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John Hantz, of the financial services firm Hantz Group, hopes to rejuvenate the city of Detroit by creating the world’s largest urban farm. Hantz Farms – owned, operated and staffed by residents of Detroit – could provide the city with “hundreds of “green” jobs and a generous supply of fresh, local, safe produce for local families and the region in general.” You can read about the project in more detail at hantzfarmsdetroit.
The city of Masdar – a planned community near Abu Dhabi that’s due to be completed by 2016 – is slated to become the world’s first zero carbon, zero waste city powered entirely by renewable energy sources.
The city center (which includes a plaza, retail shops, entertainment complex, convention center, and two hotels) will be covered by giant “sunflower umbrellas” which will provide shade, store heat during the day, and warm the area by night.
Hat Tip: designboom.com
Mudgirls is a network of women on the gulf islands and remote areas of Vancouver Island, Canada, who build natural structures and offer assistance to owner-builders who are “embarking on their own natural building adventure.” They build with cob* as well as other natural material such as strawbale, driftwood, adobe, cordwood and recycled materials like glass, car tires, glass bottles and more.
* Cob is a sculptable mixture of sand, clay, straw and water. It is mixed by hand and by foot, and is applied by hand. Cob construction, also known as earthen building or natural building, is an ancient tradition used by people all over the world. Cob construction creates structures that provide excellent thermal mass and is great in passive solar heating (using the sun’s light to help with heating.)
The Roundhouse is “an eco-home of wood frame, cobwood and recycled window walls, straw-insulated turf roof; with solar power and wind turbine for electricity, compost toilet and reed beds for grey water. “ For over 10 years, it has faced demolition after the Pembrokeshire (UK) Coast National Park Authority claimed it threatened biodiversity. Huge public support, however, helped lead to a 2008 decision to permit several low impact roundhouses and the project continues to survive.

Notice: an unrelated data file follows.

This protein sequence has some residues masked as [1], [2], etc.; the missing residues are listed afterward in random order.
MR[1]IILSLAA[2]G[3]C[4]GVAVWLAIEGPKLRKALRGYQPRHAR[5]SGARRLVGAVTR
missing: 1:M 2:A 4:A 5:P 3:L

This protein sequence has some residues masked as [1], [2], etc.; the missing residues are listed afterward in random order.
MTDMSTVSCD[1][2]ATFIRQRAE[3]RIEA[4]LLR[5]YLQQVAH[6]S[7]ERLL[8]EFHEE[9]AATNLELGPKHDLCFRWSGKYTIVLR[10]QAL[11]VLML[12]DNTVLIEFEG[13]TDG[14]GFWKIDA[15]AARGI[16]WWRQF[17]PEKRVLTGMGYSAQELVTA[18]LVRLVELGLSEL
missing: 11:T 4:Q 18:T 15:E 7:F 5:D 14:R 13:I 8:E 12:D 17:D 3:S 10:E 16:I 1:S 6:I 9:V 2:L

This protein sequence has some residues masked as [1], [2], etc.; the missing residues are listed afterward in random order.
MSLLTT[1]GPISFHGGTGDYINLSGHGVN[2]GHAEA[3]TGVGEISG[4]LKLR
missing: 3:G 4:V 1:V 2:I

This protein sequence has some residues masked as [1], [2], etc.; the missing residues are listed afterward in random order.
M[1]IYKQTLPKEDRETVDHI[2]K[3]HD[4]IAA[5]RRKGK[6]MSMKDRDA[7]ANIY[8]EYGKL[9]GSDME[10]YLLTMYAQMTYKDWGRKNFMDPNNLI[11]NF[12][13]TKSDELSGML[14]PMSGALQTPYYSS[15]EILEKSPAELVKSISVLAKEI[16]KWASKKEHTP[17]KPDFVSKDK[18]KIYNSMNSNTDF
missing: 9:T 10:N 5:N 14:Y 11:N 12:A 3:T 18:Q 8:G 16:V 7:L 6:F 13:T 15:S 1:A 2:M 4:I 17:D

The Earthship Internship Program is open to anyone with an interest in sustainability and a willingness to work hard. People of all ages and backgrounds are encouraged to apply. Accepted interns will have the opportunity to learn Earthship building concepts and techniques while working full time alongside the Earthship contruction crew for approximately one month.
More information about Earthship Internships here.
On the road for the fifth year in a row, The Big Green Bus is a vegetable-oil powered classroom on wheels manned by 15 Dartmouth University students who’re helping promote climate change awareness and action. The bus is outfitted with solar panels and an interior made entirely of sustainable materials. You can follow the Big Green Bus at thebiggreenbus.org. While you’re there, check to see when they plan to be in your neighborhood.
The High Line was a 1.5-mile-long unused elevated rail structure running through NYC’s lower west side. Today, thanks to community-based group Friends of the High Line and famed architects Diller, Scofidio + Renfro, the amazing public space is being reclaimed and refitted with pathways resembling train tracks, weed-like plants and benches made of wood, concrete and steel. The southern section, from Gansevoort Street to 20th Street, is now open to the public. For details, visit thehighline.org.
Hat Tip: coolhunting.com
Join three urbanites (one American, one Finn, one dog of no fixed nationality), displaced to the Finnish countryside, as they explore the nature around them, attempt to grow their own vegetables on a steep, rocky hill in a northern climate, compost all of their organic waste, forage for mushrooms, berries and other wild foods in the Finnish forest, bake pies, and knit their own socks. Blog at ahousecallednut.com.
The Findhorn Foundation is a spiritual community, eco-village and an international centre for holistic education in Moray, Scotland, helping to unfold a new human consciousness and create a positive and sustainable future. The Park is the hub of the community, welcoming residential guests and day visitors. It is the site of many ecological buildings and initiatives, and home to 300 people.
Findhorn has less impact on the environment than any other community in the developed world, despite the fact that its thousands of visitors and residents still fly too much.